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KINSEY – Carter Burwell

November 12, 2004 Leave a comment Go to comments

kinseyOriginal Review by Jonathan Broxton

Regular readers of Movie Music UK will know that I have often found Carter Burwell to be a ‘hit and miss’ composer. For as much as I enjoyed his work on things like Fargo, Conspiracy Theory, The Hi-Lo Country and Rob Roy, I was left unimpressed with Gods & Monsters, Hamlet, The General’s Daughter, and many of his more popular and successful scores for the Coen Brothers. I don’t really know what my problem is – he is obviously intelligent, talented, and well-liked by directors such as James Foley, Michael Caton-Jones and Spike Jonze, who return to him time after time to score their films. The only think I can chalk it up to is personal musical taste – his scores just don’t “do” it for me on a regular basis. However, having said all that, I safely say that Kinsey is most definitely one which will join the list of Burwell works I admire – for me, it’s easily his most satisfying score of the last five years.

Kinsey, the latest film written and directed by Bill Condon (“Gods & Monsters”) tells the life story of Alfred Kinsey, a professor at Indiana University, who in 1948 became the first American scientist to seriously study adult sexual behavior. With the publication of his books ‘Sexual Behavior in the Human Male’ and ‘Sexual Behavior in the Human Female’, Kinsey (Liam Neeson) became an overnight celebrity in America, revered by some as a liberating breath of fresh air, reviled by others as little more than a “sex doctor” who advocated potentially harmful sexual activities that stood at odds with the religious beliefs of the closed-minded moral majority. However, in conducting his research, Kinsey began to personally embrace the concepts of the societal and sexual liberation he endorsed, some of which had negative knock-on effects for his wife Clara (Laura Linney) and colleagues (Peter Sarsgaard, Chris O’Donnell, Timothy Hutton).

Carter Burwell’s score for Kinsey is not flashy, is not demonstrative, and does not offer any insight into the time period or geographical location in which the film is set. What it does is paint a beautiful musical portrait of a man trying to free society from the puritanical attitudes towards sex he himself was forced to endure; a man who strongly believed in his work; a man who, in carrying out the research which threatened to break apart his family and end his career, ultimately changed things for the better, and gave people the opportunity to express the deepest parts of themselves in ways they could never have previously imagined. And it does it very, very well.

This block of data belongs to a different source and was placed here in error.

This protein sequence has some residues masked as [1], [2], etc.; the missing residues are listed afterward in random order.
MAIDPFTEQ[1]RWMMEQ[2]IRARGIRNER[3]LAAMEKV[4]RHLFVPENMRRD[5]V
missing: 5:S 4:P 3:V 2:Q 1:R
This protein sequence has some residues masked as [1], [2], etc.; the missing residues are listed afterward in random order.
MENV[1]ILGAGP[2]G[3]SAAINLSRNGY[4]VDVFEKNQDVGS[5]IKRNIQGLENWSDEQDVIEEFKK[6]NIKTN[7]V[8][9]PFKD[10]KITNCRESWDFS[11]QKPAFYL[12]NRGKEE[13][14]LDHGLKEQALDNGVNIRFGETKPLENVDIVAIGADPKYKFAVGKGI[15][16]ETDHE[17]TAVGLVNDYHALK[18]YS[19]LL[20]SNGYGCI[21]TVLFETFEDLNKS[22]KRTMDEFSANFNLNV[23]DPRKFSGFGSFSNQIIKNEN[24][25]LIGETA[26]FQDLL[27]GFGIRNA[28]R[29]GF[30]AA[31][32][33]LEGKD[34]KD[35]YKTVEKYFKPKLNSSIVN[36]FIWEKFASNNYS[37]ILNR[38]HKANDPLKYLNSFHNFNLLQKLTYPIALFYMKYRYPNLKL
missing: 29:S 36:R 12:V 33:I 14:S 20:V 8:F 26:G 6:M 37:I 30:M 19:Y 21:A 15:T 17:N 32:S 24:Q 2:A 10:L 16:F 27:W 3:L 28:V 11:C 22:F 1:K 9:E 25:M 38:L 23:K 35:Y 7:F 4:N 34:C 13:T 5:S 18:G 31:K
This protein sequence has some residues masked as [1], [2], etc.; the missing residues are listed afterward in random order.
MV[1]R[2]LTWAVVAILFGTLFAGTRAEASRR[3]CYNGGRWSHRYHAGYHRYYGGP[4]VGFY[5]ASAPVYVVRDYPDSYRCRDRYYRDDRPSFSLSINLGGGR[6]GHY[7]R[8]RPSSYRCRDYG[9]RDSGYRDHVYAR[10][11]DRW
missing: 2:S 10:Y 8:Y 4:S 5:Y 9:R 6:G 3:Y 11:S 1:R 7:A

With a small musical ensemble comprising just eleven string and woodwind instruments, a bit of percussion, but no brass, Burwell has crafted a delicate, charming, surprisingly moving score that captures the free-thinking free spirit of Kinsey. Burwell captures the essence of his character, and the peaks and troughs of his life, with a series of instrumental solos: expressive oboes in “Calls of the Wild”, romantic pianos in “The Proposal”, folk-like violins and a greater sense of urgency in “Get a Million”, slightly darker pianos in “The Problem of Marital Fidelity”, moody clarinets in “Test Your Theories”, more strings, this time with a slightly more haunted and hollow sound in “The State of Indiana”. The whole thing is anchored with an ascending six-note motif that acts as the film’s main theme, but for the most part the entire score has a quiet, calming effect that soothes the listener; there are no big, demonstrative cues, or moments of overplayed saccharine emotion. Despite the turmoil and upheaval that dominated a great deal of Kinsey’s adult life, there is a definite sense of inner peace to the music of his life story.

If the score has a drawback, it is that it very rarely deviates from the soft, pleasant tones it adopts from the word go: each cue is a variation on the last, with just the timbre of the lead instrument to differentiate between tracks, although the mood of the score does get a little ‘darker’ towards the latter half of the album. However, on this occasion, the ‘sameness’ of the score is less of a negative factor than it would be on other scores, simply due to the fact that Burwell’s melodies are so lovely and the feeling of pleasant calm the score creates is a wholly welcome one.

I honestly can’t think of another Burwell score Kinsey resembles – although this may be more to do with my unfamiliarity with the more obscure titles in Burwell’s back catalogue than anything else. There are occasional faint echoes of Fargo in some of the violin writing, and the familiar prominent ground bass that is a calling card of the majority of his scores, but for the most part Kinsey represents a side of Carter Burwell I have not heard before: one of compositional grace, understated elegance, and refined beauty.

Rating: ****

Track Listing:

  • Calls of the Wild (6:59)
  • The Proposal (2:51)
  • Make This Work (1:17)
  • The Confession (3:08)
  • Get a Million (5:32)
  • A Father’s History (1:36)
  • The Problem of Marital Fidelity (2:18)
  • Test Your Theories (1:39)
  • The Sermon (2:29)
  • The State of Indiana (3:01)
  • Sempervirens (6:41)

Running Time: 37 minutes 34 seconds

The Body TB000-1 (2004)

Music composed and conducted by Carter Burwell. Orchestrations by Carter Burwell. Recorded and mixed by Michael Farrow. Edited by Todd Kasow. Album produced by Carter Burwell.

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